What is Posthumanism and what does it mean for theology?
First of all, any movement or time period with the prefix “post” attached to it (Postmodernism for example) lacks substance by its very name. It is literally defined by what came before it, precisely as just coming after it. Today we live in an era that is built around this proliferation of the “posts,” which again, says nothing about itself. We may be able to conclude that it is all embracing—”all inclusive,” as we commonly hear today—and for that reason the “posts” have no real identity per se because delimitation is simply denied and thus avoided.
A “grandchild” of Postmodernism is the more sinister Posthumanism, the dominant philosophy today. Philosophical Postmodernism seeks to deconstruct human reason while philosophical Posthumanism intends to deconstruct the human itself. For the posthumanists, the prior era (from the Enlightenment to the 20th century, roughly), that is, the era of Humanism, was too anthropocentric. The exceptionalism of man or past anthropocentrism suppressed the emergence of other types of beings, especially artificial beings according to them.
According to the posthumanists, the very notion of “human” must be reassessed. Posthumanism proceeds from the Critical Theory philosophy which basically re-interprets reality, with the Marxist binary lens, as those who are oppressors and those who are oppressed (believe it or not there is a “Critical Cyborg Theory” based on “The Cyborg Manifesto”). The goal is to erase all inequalities in many different aspects, depending what the focus of the specific Critical Theory is. In the case of Posthumanism, dualisms such as human/animal, human/machine, and, more in general, human/nonhuman are re-investigated through a perception which does not work on the oppositional schemata. In the same way, the Posthumanist deconstructs the clear division between life/death, organic/synthetic and natural/artificial.
Posthumanism leads directly to nihilism or the belief of empty values, since no immutability exists. It is an attack on nature itself. For that reason, it can, in no way, be accepted as a sound philosophy for true Catholic theological progress. True progress in theology stems from solid philosophy applied to the mysteries of our faith. There is definitely philosophical pluralism within the Catholic tradition, but this in no way means that Catholicism can be philosophically all-embracing. There are philosophies that cannot be accepted for orthodox theological progress. In fact, all the heresies are simply rooted in bad philosophy (Nestorianism, Modalism, Monophysitism, etc.). The Church has a duty in promoting good philosophy for the sake of having a theology that can convey the truths of the divine mysteries in human terms.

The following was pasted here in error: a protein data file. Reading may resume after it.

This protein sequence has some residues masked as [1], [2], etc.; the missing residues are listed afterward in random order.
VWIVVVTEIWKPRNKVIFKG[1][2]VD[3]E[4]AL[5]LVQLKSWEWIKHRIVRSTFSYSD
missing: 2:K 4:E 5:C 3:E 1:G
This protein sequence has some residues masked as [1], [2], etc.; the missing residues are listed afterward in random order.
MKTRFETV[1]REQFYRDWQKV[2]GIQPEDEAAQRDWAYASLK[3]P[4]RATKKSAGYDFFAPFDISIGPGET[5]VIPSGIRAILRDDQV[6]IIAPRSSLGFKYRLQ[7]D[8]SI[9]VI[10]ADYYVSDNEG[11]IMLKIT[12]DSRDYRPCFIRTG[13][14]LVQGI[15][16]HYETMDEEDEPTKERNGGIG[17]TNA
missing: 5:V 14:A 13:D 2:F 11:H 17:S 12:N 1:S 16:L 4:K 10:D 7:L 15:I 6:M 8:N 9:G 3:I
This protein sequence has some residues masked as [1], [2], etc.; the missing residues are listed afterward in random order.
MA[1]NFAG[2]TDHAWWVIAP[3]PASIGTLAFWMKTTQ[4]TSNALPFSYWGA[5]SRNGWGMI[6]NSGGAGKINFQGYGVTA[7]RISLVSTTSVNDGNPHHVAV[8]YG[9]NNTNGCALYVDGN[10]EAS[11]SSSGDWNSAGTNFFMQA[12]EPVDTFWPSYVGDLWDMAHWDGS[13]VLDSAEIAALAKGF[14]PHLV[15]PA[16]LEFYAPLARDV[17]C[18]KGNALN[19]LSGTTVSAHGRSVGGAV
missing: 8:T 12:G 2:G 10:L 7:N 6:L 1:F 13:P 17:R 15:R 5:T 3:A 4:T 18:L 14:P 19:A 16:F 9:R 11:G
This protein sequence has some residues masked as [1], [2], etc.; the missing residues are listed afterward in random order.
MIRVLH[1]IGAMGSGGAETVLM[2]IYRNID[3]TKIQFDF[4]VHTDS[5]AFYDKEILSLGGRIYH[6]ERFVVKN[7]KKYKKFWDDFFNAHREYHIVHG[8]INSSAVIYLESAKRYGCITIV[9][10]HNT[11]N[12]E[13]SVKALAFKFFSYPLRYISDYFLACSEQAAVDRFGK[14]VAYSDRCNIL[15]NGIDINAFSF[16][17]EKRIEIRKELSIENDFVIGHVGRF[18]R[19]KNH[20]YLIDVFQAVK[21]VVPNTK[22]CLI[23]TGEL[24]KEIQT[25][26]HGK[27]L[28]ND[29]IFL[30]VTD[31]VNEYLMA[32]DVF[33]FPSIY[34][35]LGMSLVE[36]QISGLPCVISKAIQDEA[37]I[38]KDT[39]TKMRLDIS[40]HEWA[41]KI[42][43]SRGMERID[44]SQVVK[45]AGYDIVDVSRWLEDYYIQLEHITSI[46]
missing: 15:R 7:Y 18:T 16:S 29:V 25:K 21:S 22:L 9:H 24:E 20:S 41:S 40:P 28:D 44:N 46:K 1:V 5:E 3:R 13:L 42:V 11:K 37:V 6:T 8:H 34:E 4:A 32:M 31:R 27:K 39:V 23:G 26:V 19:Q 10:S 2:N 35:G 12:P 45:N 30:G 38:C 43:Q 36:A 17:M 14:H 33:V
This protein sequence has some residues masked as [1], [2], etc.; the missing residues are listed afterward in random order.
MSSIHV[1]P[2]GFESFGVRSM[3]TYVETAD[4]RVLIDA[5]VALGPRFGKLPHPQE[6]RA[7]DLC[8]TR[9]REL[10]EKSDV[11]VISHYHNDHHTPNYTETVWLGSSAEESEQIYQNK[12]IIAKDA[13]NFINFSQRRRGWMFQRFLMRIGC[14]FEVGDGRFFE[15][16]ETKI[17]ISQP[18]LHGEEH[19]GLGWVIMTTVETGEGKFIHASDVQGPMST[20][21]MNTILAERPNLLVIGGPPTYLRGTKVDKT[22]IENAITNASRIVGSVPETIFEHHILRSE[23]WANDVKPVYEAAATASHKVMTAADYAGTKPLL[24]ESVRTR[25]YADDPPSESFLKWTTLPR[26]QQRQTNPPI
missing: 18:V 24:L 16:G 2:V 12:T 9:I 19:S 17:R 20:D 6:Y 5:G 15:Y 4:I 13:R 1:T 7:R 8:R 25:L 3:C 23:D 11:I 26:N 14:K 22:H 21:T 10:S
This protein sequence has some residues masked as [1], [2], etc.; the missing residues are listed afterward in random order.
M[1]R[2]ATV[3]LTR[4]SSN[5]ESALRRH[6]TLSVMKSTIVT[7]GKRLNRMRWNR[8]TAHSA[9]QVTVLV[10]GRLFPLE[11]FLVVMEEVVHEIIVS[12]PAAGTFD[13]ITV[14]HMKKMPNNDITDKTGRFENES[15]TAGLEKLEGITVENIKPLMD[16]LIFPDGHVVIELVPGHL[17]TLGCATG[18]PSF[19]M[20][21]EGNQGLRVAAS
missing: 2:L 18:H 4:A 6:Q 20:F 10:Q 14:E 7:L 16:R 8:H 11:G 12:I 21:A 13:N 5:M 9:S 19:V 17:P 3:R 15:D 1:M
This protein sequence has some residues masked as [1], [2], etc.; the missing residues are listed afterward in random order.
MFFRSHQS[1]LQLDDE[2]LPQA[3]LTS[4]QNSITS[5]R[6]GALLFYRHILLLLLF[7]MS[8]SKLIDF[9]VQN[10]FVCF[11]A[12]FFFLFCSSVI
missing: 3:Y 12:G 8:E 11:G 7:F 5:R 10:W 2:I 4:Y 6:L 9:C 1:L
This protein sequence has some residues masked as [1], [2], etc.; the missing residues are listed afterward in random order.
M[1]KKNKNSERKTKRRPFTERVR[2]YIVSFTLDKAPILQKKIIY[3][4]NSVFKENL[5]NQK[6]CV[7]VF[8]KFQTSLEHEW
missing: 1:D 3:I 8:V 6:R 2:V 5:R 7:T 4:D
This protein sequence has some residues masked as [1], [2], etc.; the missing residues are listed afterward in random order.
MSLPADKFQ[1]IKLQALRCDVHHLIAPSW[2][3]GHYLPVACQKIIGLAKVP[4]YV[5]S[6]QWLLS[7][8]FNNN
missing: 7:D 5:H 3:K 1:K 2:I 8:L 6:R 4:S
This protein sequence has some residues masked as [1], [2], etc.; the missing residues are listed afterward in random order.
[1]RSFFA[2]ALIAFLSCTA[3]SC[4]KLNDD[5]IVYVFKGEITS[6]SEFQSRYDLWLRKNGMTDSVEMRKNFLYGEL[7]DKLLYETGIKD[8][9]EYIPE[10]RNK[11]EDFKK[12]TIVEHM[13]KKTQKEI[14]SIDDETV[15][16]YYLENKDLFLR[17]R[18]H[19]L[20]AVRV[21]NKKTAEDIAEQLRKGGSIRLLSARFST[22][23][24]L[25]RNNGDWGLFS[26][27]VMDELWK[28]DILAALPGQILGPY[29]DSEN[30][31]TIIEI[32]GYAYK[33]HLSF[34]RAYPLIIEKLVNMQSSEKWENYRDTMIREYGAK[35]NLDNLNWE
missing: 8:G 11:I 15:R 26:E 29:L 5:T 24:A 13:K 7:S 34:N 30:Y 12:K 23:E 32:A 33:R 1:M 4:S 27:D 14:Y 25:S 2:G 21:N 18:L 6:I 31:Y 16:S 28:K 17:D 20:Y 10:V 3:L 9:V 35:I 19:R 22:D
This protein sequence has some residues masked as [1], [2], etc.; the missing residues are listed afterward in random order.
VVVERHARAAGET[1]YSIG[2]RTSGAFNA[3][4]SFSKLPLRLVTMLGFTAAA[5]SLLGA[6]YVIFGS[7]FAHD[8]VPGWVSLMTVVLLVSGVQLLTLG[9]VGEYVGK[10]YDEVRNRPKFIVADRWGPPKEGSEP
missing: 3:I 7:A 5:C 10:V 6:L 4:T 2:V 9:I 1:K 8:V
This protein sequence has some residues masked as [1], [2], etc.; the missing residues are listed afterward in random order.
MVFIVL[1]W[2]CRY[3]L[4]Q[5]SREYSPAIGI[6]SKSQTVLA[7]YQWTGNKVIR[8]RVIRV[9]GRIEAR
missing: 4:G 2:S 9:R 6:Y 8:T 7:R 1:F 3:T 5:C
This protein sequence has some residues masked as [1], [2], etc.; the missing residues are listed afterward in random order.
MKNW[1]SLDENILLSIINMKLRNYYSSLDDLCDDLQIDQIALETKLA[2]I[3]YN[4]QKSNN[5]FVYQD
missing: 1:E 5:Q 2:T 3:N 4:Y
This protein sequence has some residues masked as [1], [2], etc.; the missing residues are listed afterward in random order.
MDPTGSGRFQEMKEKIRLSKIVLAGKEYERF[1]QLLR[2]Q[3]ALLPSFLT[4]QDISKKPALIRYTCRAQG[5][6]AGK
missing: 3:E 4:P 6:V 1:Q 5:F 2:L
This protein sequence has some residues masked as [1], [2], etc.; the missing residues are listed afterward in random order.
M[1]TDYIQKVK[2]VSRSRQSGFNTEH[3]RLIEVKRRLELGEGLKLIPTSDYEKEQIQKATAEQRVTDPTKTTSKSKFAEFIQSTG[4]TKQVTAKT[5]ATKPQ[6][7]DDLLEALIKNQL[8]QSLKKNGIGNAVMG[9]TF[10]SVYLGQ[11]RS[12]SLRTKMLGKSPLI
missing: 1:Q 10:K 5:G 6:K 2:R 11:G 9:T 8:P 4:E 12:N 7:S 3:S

Posthumanism cannot be applied to our faith to make a good theology. In particular, Posthumanism would eliminate a good anthropology that would allow for a correct understanding of man according to divine revelation. If man is purely mutable, and can ultimately merge with the artificial forming a new being (a cyborg), then in what aspect is man “created in God’s image and likeness”? How could Our Lord Jesus Christ assume a nature of something that in our day needs to be essentially reassessed? Man is substantially body and soul and he cannot essentially change.
Posthumanism promotes not only an indifference towards the essence of man, but an outright hatred for it. According to this view, the artificial being must emerge and ultimately replace our outdated and rigid concept of man in the strictly naturalistic sense. However, the truth is that man is the synthesis of God’s creation (matter plus the spirit) and God loves man for his own sake. God not only created man but re-created man in Jesus Christ, His only Begotten Son. The love of man and his dignity is fundamental in Catholic theology, especially in Christology, and this dignity is something Posthumanism negates. Profound love has to be based on an immutable good, for true love is in a sense immutable. So we see here another clear example of bad philosophical anthropology leading to bad theological anthropology.
We see clearly today that Satan is attacking nature as a means to attack supernature. The assault is extremely intelligent and strategic. The demonic attacks on philosophy have always been for the sake of attacking theology. The devil knows well the intimate relationship between heterodox theology and the condemnation of souls.
I would say that the biggest hindrance to evangelization is precisely a prevalent erroneous anthropology, especially the Posthumanist view. For if we do not know what man is, we surely will not know what is man for. For the final cause of a thing is imbedded in its very nature. Let us ask God’s grace and do our part also in studying good solid philosophy, especially anthropology. Let us also avoid theologies that diminish the importance of philosophical (metaphysical) underpinnings, like existentialist theology for example.
In the end, the existence of immutability is vital for the salvation of our very souls. Truth is essentially immutable since it refers to universal concepts (“truth”, “charity”) or historical events (Jesus was crucified under Pontius Pilate), and these obviously never change. Truth is our only true guide in a changing world and the basis of all truth is Our Lord Jesus Christ, the Immutable Truth Himself.
Rafael Xavier Gonzalez studied Theology, Philosophy, Latin and Greek in two seminaries, one in Spain and another in Peru, specializing in Thomism, Suarism, and Molinism. He has lectured at varied parishes and centers on approved Marian apparitions. Rafael is also a veteran of the Iraq war. He is currently a teacher in a classic liberal arts high school and an adjunct professor of philosophy.